- Secretly Candian
- August 21, 2012
I remember when I had first heard Yeasayer's debut LP, All Hour Cymbals and thinking that they would be the next big thing for indie music. They had this perfect way of combining elements of electronic music with the hooks and rhythms of indie pop music and it just sounded so melodic and enjoyable. Their second album Odd Blood, continued with these combinations and even though the album was less consistent, it remained one of the better indie pop records of 2010. Fragrant World is the band's new album and after some slight band member changes, the band has totally reinvented themselves for the most part. On this record, the music is much more experimental than ever before and almost totally avoids any elements of pop themes or hooks in general. Instead, Fragrant World uses a strong presence of computer music composition. The electronics rule the realm of each track on here and without the existence of guitars that we have grown accustomed to with Yeasayer, the songs end up being much less provocative. In fact, the tracks are so riddled with electronic sounds that they end up being far too busy for us to simply enjoy. This dense form of electronic music is just to layered with sound after sound that it almost seems like the band got in way above their heads. This album is one of the biggest disappointments for me in 2012 right now next to the new album from Minus The Bear.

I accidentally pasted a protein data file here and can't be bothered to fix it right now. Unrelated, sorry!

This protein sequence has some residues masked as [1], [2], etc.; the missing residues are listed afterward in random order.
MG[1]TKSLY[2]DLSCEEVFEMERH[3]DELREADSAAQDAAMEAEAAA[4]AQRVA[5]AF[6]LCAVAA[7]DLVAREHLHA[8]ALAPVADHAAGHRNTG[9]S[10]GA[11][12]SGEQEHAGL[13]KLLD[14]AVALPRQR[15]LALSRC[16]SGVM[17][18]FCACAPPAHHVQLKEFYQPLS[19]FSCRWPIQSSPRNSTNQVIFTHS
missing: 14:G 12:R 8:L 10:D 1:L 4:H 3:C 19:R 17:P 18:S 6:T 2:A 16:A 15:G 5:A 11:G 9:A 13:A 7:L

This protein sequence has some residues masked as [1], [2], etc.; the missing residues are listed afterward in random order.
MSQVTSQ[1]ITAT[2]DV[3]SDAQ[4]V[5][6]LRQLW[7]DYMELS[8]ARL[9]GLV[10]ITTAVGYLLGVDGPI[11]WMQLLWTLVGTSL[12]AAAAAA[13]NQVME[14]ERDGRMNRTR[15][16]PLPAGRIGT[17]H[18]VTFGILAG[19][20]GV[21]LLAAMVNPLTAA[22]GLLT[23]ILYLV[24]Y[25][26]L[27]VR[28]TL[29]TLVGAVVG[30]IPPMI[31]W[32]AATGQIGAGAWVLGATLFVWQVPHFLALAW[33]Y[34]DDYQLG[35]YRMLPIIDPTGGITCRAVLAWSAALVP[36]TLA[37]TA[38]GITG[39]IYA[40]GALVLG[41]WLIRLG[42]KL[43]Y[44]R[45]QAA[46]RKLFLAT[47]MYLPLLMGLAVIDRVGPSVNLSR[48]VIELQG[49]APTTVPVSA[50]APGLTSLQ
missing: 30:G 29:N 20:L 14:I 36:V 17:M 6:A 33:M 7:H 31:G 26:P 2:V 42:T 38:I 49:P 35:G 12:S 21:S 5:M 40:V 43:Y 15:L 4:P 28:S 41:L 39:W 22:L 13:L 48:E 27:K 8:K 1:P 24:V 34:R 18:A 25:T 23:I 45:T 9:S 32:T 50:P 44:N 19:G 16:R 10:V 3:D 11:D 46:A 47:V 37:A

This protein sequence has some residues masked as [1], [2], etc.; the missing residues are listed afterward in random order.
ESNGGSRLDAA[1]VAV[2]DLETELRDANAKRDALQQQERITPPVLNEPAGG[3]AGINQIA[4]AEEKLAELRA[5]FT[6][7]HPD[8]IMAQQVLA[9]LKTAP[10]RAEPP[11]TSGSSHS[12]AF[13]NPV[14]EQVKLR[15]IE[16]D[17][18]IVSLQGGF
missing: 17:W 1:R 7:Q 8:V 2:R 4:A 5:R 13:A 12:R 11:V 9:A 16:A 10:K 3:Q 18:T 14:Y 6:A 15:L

Ariel Pink's Haunted
- August 21, 2012